I remember growing up that one of the worst things someone could say to me after a stellar performance was, “You got lucky!?” I would always think, “Lucky? That performance had nothing to do with luck, I trained hard to play like that.” As I grew up I began to run into quotes like, “Luck happens when preparation meets opportunity”, and “The harder I work the luckier I get”. I started to look at luck with a different set of eyes—maybe it’s not such a bad thing. Additionally, as an expert in human performance, I have seen numerous studies done on the benefits of having a lucky charm, meal, routine, or even underwear.
So what can be so dangerous about luck? The fact is that this illusion of luck can also undermine your confidence, decrease your motivation to train, and even hurt your performance!
Luck becomes dangerous when an athlete sabotages her performance before the race begins because she forgot a certain water bottle; or when a swimmer believes that the only reason he was successful was because the other swimmers had a bad day. Luck becomes dangerous when we attribute a great proportion of our success to it. You undermine your confidence when luck becomes your reason for success because you take away the most important thing you can have as an athlete: control.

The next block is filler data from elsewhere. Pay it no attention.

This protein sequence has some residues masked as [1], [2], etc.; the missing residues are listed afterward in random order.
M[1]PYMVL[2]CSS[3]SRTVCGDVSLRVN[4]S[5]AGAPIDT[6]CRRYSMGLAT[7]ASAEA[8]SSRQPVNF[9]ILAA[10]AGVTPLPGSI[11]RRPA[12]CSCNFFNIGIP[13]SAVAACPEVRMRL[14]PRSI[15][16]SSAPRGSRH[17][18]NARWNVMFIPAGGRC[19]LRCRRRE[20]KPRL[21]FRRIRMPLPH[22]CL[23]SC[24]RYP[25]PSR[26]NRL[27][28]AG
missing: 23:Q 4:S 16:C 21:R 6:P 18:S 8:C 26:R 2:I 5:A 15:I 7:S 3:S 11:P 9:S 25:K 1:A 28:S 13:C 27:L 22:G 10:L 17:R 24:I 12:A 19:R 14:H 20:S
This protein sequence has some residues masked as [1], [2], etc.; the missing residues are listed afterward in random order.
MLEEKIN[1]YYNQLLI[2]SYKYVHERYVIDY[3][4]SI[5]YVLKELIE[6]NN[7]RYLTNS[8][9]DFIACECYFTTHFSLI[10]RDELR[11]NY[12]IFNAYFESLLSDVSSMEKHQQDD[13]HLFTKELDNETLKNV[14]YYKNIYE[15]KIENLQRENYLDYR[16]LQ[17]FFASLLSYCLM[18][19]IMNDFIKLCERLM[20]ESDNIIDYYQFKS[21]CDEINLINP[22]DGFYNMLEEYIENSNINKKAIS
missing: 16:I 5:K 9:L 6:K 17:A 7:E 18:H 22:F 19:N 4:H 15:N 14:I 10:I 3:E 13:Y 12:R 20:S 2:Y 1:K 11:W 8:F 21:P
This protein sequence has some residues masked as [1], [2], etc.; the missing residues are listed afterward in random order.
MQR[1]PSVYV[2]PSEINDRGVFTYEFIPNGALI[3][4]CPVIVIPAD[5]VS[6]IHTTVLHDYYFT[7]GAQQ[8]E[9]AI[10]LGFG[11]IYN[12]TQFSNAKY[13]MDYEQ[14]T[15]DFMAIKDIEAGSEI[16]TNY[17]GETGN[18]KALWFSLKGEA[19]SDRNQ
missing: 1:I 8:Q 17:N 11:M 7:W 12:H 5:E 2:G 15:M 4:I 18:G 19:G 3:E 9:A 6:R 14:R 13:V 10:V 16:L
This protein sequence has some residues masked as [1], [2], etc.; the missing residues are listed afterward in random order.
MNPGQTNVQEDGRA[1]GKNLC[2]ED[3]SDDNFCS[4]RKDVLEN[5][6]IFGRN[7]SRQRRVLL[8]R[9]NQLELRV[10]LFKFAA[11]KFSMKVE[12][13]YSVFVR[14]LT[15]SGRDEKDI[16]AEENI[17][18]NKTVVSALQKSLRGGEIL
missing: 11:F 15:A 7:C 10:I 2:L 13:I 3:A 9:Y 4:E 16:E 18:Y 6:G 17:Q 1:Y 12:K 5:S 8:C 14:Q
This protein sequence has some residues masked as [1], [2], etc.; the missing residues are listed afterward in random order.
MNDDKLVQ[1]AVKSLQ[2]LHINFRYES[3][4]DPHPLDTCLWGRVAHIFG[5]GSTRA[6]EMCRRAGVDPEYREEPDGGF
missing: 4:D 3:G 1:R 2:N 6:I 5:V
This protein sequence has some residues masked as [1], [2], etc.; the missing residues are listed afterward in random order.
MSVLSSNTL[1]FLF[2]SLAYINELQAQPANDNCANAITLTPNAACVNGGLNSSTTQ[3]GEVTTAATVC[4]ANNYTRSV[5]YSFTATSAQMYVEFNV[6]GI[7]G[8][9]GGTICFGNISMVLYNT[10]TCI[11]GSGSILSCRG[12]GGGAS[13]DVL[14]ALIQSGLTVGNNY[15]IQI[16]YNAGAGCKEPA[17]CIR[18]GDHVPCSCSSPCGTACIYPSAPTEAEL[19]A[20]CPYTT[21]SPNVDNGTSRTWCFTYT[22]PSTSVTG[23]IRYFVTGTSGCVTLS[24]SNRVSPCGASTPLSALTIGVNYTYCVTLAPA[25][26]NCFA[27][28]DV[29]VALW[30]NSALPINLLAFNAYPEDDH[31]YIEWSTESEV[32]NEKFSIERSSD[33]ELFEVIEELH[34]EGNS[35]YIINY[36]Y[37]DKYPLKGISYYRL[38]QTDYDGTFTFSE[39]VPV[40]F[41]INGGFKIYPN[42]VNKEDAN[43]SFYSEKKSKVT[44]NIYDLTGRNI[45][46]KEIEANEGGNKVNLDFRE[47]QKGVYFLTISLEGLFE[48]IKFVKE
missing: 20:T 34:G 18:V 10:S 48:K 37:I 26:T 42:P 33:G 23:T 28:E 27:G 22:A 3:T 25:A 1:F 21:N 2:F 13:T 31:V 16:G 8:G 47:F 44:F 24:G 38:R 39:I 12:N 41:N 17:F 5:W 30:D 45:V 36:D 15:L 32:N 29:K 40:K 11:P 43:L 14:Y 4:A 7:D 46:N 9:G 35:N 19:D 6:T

I’ve worked with athletes and non-athletes a like who fell prey to this illusion of luck. Here’s are two things we did to shift their mindset:
Purposeful Practice. We put a tremendous emphasis on training. When the pressure to perform increases you will revert to your dominant thinking and behavioral habits, and those habits are forged during training. Dedicate tremendous effort to training on purpose, with purpose so that you don’t rely on luck but high-level training.
Autonomy. You want to have control. Before any competition you should already decide what you are going to think, how you are going to feel, and what you are going to do. To take that one step further, you should decide how you are going to respond to adversity rather than wait until the moment of frustration to decide. You are in control; refuse to allow your thoughts, emotions, and actions to rely solely on whether or not you are feeling lucky that day.
Don’t get me wrong routines are necessary, that special charm can be helpful, and sometimes a lucky bounce is the difference between victory and defeat; however, remember that attributing a great proportion of your success to things outside of your control doesn’t strengthen your confidence.
Justin Su’a, M.S., is an expert in Performance Psychology and works with athletes from the NFL, Dancing With the Stars, and Soldiers in the U.S. Army. He travels the world speaking to audiences in the field of sports, academics, and business about peak performance; teaching them how to enhance their performance through mental skills training.